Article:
Tom Wainwright, Jacob Bindman and Meredoc McMinn of the Garden Court Chambers Financial Crime and Confiscation Team have put together a response to the Law Commission's Consultation on ‘Confiscation of the Proceeds of Crime After Conviction'.
There is no doubt that the confiscation procedure is in need of drastic reform. A regime that proudly describes itself as ‘draconian’ has no place in a modern justice system. As such, we welcome to Law Commission’s careful and thorough review of Part 2 of the Proceeds of Crime Act 2002. The changes proposed are in places radical and elsewhere more refined. In some instances we consider that the proposed reforms do not go far enough to alleviate the risk of injustice and we have set out our concerns.
We are grateful to the Law Commission for the steps taken as part of this consultation to seek greater involvement from the defence community, who have not always taken the opportunity to engage with and potentially shape reform, no doubt due to the demands of practice rather than satisfaction with the current system.
Although we practice solely on behalf of the defence, a fair system for the defendant is more likely to be an effective system and achieve better outcomes for prosecution and defence, victim and community. A defendant who is ordered to pay ten times what they actually have, and who has no prospect of avoiding a default sentence, has no incentive to further cooperate. A defendant who is ordered to pay only what they actually have is more likely to do so and bring proceedings to an end.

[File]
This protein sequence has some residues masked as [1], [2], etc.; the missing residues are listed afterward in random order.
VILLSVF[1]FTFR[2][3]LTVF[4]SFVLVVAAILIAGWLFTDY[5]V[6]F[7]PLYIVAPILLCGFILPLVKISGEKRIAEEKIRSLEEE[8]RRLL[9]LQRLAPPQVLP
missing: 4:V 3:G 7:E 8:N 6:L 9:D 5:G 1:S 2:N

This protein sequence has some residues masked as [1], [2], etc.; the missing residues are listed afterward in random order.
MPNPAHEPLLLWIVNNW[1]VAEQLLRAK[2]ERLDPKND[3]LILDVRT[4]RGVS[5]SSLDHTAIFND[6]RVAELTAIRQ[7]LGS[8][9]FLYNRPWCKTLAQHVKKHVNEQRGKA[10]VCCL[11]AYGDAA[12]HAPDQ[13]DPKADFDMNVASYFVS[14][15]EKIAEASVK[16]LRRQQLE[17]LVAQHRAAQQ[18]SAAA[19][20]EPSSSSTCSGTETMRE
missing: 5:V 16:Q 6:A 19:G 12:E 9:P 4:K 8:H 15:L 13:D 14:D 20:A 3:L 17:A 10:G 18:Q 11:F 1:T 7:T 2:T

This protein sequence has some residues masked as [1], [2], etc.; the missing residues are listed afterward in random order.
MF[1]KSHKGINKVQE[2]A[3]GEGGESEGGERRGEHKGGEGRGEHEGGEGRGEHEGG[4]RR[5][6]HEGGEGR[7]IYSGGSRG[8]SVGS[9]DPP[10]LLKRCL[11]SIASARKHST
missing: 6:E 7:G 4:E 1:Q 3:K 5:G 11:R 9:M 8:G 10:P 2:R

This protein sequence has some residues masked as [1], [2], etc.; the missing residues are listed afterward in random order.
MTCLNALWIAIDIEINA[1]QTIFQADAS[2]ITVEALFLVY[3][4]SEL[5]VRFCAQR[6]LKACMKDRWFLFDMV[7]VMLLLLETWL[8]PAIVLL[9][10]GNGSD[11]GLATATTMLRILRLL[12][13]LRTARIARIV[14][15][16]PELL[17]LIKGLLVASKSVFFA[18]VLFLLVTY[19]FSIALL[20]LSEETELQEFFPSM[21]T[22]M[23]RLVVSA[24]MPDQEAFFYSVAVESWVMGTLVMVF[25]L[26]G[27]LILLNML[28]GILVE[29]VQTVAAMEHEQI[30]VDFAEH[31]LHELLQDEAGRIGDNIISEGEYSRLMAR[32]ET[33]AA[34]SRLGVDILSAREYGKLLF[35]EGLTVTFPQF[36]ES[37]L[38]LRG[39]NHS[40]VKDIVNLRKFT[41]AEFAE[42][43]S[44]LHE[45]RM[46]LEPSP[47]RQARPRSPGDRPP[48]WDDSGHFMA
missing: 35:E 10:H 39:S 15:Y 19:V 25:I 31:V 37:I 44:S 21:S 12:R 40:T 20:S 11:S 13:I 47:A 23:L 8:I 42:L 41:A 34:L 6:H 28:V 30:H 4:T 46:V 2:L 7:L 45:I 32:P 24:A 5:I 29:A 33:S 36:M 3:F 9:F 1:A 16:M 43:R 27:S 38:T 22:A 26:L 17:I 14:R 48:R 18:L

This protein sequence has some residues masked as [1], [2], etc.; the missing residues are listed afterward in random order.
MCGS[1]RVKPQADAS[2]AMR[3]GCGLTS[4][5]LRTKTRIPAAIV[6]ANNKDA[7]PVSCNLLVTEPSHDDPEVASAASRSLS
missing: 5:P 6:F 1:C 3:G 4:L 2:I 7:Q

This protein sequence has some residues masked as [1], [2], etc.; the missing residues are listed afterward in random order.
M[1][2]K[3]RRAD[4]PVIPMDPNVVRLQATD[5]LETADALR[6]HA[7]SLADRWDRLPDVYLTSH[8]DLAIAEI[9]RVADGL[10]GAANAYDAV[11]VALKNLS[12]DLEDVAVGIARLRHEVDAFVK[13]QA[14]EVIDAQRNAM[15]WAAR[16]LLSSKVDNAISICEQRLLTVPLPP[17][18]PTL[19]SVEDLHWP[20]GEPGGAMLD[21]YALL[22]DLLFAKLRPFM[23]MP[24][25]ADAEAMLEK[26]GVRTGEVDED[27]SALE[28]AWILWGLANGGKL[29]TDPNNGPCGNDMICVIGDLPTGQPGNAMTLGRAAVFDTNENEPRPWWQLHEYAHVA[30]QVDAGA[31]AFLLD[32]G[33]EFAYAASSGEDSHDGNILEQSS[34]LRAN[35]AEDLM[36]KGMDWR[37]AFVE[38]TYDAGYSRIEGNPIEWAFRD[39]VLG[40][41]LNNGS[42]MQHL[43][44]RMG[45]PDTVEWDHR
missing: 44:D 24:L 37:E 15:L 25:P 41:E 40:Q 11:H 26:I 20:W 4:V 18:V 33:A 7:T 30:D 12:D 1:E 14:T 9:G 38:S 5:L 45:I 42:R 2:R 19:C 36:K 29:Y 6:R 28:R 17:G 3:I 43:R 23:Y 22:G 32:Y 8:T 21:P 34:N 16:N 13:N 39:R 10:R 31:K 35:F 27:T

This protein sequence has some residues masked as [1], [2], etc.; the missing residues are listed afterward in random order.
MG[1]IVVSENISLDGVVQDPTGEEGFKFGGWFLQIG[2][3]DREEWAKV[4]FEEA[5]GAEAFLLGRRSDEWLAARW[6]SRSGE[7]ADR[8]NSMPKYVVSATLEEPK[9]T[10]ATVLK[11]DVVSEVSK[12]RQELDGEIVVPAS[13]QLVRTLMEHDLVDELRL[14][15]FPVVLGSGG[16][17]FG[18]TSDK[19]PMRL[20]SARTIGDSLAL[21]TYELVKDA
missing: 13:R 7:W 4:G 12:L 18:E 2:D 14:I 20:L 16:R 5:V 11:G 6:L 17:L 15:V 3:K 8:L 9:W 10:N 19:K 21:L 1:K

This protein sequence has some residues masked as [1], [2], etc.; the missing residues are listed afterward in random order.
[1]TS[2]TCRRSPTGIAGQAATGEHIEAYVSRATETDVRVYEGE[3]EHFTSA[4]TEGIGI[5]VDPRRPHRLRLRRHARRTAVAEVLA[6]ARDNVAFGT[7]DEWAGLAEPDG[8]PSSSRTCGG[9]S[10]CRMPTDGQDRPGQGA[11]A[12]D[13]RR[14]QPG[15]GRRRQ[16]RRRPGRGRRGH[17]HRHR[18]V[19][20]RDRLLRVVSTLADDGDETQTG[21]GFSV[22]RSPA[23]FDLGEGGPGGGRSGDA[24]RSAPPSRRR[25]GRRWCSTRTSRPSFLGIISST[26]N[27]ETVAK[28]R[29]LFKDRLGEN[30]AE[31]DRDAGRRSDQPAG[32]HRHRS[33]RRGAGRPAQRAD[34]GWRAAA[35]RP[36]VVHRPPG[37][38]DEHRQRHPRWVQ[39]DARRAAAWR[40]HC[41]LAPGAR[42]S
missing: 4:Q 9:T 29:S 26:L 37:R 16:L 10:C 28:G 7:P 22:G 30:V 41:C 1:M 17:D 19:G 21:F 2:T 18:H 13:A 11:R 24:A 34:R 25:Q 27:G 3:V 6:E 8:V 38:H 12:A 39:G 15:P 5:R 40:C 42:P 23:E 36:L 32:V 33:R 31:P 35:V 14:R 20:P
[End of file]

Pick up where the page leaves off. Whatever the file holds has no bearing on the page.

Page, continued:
Too often, scepticism, suspicion and assumptions from the courts which may be justified in relation to the small number of individuals who sit at the top of an Organised Crime Group is brought to bear on low-level offenders caught up in the confiscation system. These are individuals who have not set up sophisticated systems to disguise or hide their assets, who cannot be said to have lived a ‘criminal lifestyle’ in the everyday meaning of those words and who have justifiably not considered for a moment that many years in the future they will need to account for every penny which passes through their hands.
Although outside the scope of this paper, we should also make it clear that any new system cannot hope to succeed without proper investment and remuneration to those involved. The majority of work carried out by advocates in relation to confiscation proceedings is effectively pro bono. Many counsel return cases after sentence rather than deal with the infinitely more complex and undeniably worse paid confiscation. Further engagement and preparation under these reforms will not take place without reasonable funding.
Among our key responses, we consider that:
- It should be made clear that punishment and deterrence form no part of the confiscation system;
- The system should focus on recovering the true benefit obtained and not funds which a defendant never really received;
- That relevant guidance and principles be provided in a similar form to the guidelines currently put together by the Sentencing Council;
- That if the prosecution consider that a defendant may have ‘hidden assets’ they be required to raise a prima facie case that is the position;
- That the ‘tainted gift’ regime be significantly restricted, particularly in relation to gifts made within the family and gift which are proved to be irrecoverable.
Overall, it is hoped that the outcome of this consultation will be a regime which incorporates a greater degree of fairness, common sense and proportion to the recovery of the proceeds of crime.